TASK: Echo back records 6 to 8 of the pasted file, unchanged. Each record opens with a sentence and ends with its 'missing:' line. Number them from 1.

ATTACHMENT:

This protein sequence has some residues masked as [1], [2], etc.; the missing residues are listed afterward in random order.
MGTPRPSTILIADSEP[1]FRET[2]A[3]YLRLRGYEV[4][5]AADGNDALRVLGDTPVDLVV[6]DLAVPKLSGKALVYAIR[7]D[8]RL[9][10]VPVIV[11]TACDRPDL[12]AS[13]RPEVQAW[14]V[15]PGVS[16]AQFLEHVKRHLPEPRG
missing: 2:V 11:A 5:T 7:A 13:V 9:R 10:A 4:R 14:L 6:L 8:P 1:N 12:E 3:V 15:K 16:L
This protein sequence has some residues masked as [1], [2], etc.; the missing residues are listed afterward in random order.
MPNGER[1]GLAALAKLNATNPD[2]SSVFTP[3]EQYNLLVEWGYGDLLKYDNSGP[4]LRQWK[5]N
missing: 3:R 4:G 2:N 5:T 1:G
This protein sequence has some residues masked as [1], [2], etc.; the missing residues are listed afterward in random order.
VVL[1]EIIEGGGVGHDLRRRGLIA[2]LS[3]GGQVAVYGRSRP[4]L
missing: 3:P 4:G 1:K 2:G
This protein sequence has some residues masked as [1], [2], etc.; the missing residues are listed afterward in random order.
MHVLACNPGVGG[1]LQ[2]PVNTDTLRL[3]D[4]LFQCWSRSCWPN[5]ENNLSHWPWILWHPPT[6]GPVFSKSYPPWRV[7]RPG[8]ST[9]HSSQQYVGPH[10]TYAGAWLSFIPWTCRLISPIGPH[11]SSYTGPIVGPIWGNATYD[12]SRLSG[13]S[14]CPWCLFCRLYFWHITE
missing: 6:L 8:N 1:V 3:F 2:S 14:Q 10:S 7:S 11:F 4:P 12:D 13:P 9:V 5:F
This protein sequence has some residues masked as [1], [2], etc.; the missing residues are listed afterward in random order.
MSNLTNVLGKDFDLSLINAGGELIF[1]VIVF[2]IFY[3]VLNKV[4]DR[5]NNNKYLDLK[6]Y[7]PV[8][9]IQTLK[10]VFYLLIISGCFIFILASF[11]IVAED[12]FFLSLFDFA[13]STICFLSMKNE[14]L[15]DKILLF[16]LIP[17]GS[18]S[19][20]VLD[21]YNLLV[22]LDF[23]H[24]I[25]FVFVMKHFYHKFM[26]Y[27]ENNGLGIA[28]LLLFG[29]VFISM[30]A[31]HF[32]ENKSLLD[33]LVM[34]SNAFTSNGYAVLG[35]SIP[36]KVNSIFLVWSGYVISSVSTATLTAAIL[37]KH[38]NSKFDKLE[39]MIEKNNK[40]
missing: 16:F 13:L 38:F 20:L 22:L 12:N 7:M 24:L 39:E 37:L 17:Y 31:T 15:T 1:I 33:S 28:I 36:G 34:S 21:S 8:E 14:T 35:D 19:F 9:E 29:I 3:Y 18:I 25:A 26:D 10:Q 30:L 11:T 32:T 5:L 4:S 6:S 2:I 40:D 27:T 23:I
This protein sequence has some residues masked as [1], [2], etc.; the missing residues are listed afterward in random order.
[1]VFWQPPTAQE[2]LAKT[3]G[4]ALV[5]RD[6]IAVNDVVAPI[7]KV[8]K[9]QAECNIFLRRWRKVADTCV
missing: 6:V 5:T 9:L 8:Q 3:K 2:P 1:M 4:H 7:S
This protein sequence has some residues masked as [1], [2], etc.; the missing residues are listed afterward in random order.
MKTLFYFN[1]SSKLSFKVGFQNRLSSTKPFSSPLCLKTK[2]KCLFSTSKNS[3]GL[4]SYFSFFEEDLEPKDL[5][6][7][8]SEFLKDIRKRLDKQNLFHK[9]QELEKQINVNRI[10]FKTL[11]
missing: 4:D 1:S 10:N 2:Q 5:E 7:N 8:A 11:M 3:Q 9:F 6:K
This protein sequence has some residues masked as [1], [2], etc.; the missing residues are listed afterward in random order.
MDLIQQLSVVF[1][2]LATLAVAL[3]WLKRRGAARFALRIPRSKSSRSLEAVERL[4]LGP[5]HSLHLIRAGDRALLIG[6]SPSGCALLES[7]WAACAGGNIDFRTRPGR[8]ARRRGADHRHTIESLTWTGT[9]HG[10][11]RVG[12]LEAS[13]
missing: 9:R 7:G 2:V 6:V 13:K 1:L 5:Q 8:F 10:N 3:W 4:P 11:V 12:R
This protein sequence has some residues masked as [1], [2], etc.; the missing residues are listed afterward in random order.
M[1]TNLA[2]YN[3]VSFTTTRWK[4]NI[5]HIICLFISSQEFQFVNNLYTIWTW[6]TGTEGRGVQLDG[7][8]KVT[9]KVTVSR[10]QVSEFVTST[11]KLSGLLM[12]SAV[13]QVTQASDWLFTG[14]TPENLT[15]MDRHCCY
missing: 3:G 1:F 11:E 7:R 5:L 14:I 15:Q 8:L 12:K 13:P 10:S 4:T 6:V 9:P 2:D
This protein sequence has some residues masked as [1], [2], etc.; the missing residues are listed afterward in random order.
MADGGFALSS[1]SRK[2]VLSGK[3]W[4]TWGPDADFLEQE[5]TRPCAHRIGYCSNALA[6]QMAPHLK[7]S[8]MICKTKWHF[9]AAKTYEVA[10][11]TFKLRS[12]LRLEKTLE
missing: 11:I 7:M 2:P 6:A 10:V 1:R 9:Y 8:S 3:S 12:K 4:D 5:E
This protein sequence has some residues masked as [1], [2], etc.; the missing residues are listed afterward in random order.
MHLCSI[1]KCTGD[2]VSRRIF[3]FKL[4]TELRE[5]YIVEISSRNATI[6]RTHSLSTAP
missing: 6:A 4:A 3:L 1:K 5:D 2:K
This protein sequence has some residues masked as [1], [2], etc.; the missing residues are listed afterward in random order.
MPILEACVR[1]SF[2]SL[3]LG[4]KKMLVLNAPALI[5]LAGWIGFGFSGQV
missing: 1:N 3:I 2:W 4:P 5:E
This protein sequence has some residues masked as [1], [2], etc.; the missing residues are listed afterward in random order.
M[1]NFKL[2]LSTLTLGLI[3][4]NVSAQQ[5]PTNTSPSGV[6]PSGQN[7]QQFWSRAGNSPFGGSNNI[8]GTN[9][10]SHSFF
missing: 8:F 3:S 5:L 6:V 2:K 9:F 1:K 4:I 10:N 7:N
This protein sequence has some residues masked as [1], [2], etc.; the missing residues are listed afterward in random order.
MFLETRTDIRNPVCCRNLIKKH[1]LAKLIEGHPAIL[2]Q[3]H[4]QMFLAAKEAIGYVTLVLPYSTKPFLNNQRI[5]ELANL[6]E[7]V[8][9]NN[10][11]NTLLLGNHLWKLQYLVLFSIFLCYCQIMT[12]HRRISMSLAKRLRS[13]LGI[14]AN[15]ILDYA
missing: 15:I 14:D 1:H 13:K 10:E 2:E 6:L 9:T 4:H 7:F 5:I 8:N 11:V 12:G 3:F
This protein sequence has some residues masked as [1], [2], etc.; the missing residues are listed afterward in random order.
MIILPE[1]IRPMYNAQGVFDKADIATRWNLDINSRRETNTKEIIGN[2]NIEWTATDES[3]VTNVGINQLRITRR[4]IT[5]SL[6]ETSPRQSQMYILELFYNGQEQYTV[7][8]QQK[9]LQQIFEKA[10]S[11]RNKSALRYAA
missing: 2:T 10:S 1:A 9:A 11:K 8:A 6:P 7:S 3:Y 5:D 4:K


This protein sequence has some residues masked as [1], [2], etc.; the missing residues are listed afterward in random order.
[1]VFWQPPTAQE[2]LAKT[3]G[4]ALV[5]RD[6]IAVNDVVAPI[7]KV[8]K[9]QAECNIFLRRWRKVADTCV
missing: 6:V 5:T 9:L 8:Q 3:K 2:P 1:M 4:H 7:S
This protein sequence has some residues masked as [1], [2], etc.; the missing residues are listed afterward in random order.
MKTLFYFN[1]SSKLSFKVGFQNRLSSTKPFSSPLCLKTK[2]KCLFSTSKNS[3]GL[4]SYFSFFEEDLEPKDL[5][6][7][8]SEFLKDIRKRLDKQNLFHK[9]QELEKQINVNRI[10]FKTL[11]
missing: 4:D 1:S 10:N 2:Q 5:E 7:N 8:A 11:M 3:Q 9:F 6:K
This protein sequence has some residues masked as [1], [2], etc.; the missing residues are listed afterward in random order.
MDLIQQLSVVF[1][2]LATLAVAL[3]WLKRRGAARFALRIPRSKSSRSLEAVERL[4]LGP[5]HSLHLIRAGDRALLIG[6]SPSGCALLES[7]WAACAGGNIDFRTRPGR[8]ARRRGADHRHTIESLTWTGT[9]HG[10][11]RVG[12]LEAS[13]
missing: 9:R 7:G 2:V 6:V 13:K 1:L 5:Q 8:F 10:N 3:W 4:P 11:V 12:R